Chandigarh | Big Bazaar Fined ₹23,000 For Charging For Cloth Carry Bag

Asking a customer to pay ₹18 for a cloth bag has cost hypermarket chain Big Bazaar ₹23,000 in two separate cases. The District Consumer Disputes Redressal Forum ordered it to pay ₹20,000 to the Consumer Legal Aid Account and ₹1,500 each to two complainants.

What was the subject of complaint?

  • Baldev Raj, a resident of Panchkula, complained to the commission after a cashier at Future Retail’s Big Bazaar store in Industrial Area, Phase 1 charged him ₹18 for a cloth bag. He had purchased it on March 20 this year.
  • In a similar case, as per Santosh Kumari, another Panchkula resident, she was also charged ₹18 for a cloth carry bag.

Was there any prior information?

Baldev Raj insisted hat the store did not mention anywhere that he would be charged for the bag. Doing so amounted to deficiency in service and unfair trade practice. Thereafter, the complainants filed a formal complaint at the Consumer Forum on April 4, 2019.

What does Big Bazaar say?

  • Disclosure of information

In its response to the case, Big Bazaar representatives pleaded before the forum that there were no wrong charges. Information on the price of the carrying bag had been prominently displayed at the store.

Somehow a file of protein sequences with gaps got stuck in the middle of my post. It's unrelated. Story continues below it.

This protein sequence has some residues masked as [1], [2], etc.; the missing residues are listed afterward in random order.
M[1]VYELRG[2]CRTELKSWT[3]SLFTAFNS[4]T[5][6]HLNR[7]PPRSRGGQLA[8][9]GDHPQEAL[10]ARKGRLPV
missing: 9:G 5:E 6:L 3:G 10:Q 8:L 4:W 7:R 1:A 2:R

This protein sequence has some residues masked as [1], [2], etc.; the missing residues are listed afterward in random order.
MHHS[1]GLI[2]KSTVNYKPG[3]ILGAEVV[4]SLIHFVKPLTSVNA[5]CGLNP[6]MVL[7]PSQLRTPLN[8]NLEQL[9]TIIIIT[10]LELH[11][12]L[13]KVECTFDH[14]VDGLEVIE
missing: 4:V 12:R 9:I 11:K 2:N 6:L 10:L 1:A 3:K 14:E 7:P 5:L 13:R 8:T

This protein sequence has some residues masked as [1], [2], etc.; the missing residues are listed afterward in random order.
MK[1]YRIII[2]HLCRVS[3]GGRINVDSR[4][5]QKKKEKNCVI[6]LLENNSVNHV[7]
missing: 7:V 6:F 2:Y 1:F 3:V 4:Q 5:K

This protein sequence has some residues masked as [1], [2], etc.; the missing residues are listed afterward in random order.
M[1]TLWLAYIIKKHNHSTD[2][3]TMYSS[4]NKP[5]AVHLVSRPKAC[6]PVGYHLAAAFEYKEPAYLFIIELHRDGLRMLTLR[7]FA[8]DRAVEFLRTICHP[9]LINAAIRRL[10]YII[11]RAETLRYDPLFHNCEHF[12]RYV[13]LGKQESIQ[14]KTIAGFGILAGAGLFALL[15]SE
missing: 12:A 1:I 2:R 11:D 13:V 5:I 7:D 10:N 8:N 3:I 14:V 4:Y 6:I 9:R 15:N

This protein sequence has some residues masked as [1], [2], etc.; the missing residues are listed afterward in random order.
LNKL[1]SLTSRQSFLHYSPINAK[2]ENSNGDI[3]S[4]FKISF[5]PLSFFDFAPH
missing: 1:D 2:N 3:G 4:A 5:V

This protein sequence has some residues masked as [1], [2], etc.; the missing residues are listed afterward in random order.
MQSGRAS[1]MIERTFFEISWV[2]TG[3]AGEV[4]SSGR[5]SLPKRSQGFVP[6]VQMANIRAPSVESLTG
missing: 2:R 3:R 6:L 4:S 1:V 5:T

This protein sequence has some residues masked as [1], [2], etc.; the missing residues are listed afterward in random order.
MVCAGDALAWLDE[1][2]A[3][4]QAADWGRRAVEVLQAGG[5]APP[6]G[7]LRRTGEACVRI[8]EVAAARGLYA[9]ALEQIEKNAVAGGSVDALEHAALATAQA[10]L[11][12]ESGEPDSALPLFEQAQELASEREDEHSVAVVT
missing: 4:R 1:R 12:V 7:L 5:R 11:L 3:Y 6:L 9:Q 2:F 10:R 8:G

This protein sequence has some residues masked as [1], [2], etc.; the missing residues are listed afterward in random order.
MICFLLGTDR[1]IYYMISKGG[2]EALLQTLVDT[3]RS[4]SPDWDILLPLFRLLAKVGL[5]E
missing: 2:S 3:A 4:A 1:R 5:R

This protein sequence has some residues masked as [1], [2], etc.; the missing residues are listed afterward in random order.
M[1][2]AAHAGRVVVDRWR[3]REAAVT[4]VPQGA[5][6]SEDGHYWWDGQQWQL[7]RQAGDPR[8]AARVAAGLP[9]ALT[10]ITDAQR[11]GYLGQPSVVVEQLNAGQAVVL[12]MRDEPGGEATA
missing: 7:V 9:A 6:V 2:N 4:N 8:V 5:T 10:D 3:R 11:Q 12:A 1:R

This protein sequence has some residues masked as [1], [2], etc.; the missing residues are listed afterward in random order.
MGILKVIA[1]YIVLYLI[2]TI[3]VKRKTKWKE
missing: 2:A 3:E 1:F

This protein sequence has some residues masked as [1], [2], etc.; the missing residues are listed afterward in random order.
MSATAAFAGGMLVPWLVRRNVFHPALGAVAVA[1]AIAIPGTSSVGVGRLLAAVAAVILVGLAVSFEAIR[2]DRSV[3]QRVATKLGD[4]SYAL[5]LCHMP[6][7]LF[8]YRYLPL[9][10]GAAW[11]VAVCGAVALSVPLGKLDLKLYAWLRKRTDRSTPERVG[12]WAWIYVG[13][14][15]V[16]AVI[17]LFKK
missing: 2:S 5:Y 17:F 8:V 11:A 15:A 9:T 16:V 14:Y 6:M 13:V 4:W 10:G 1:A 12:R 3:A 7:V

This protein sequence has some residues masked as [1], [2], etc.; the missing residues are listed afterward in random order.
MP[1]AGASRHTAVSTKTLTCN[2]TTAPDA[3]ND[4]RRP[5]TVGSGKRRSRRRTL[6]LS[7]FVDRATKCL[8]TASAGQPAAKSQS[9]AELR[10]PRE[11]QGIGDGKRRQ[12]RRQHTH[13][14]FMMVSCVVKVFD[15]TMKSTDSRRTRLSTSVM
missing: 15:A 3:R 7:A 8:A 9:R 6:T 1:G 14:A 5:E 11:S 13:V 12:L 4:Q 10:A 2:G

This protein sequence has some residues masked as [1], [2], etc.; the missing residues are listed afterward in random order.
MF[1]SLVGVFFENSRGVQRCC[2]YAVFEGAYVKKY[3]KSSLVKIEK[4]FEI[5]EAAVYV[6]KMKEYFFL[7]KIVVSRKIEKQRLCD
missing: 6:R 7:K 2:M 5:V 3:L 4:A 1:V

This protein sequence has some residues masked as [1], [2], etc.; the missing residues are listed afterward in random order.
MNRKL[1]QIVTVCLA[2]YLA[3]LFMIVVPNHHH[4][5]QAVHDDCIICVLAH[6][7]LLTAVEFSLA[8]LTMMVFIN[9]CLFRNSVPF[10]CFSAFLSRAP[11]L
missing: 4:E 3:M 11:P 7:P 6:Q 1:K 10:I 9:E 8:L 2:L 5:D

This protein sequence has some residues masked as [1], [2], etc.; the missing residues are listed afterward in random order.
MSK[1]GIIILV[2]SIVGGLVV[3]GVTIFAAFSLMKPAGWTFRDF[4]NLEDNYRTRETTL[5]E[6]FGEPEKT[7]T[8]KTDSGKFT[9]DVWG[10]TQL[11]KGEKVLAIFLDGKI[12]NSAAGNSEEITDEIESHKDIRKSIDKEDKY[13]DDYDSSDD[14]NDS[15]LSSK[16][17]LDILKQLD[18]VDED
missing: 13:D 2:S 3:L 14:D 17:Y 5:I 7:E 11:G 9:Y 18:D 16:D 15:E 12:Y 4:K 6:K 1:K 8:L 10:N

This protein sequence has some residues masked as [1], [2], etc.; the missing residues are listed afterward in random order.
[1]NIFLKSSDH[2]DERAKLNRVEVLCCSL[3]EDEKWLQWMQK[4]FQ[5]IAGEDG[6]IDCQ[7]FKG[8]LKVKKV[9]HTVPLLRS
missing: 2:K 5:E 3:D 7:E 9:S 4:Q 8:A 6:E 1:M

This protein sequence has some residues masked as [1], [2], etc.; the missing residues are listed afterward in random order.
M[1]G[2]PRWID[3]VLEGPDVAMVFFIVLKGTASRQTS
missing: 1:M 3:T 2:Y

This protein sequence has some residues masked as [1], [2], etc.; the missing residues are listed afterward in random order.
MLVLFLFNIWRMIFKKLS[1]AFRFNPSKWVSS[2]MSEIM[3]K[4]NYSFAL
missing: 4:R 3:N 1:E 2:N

• Consent of consumer

It was also mentioned that the cashier had added the price of the bag to the total amount post-Baldev Raj’s consent had been taken.

What was the court’s decision?

  • Inconvenience

The forum observed that it was not impressed with the fact that the customer had been informed about the cost of the bag when he was paying for other items. Charging for a bag amounted to unfair trade practice and deficiency in service as it would have been odd and inconvenient for consumer to carry the purchases in his hands.

  • Unfair trade practices

“In this backdrop, the costs of such things (cloth bags) cannot be separately foisted upon the consumers. This would amount to overcharging.”

The forum added, “…the Complainant and other gullible consumers like him have certainly been taken for a ride by the opposite party. Undoubtedly, the opposite party (Big Bazaar) has several stores across the country and made a lot of money. Thus, the act of the opposite party, by forcing the gullible consumers to pay additionally for the carry bags, surely and certainly amounts to deficiency in service and its indulgence into unfair trade practice…”

News Source: The Indian Express

Image Source: Google Images

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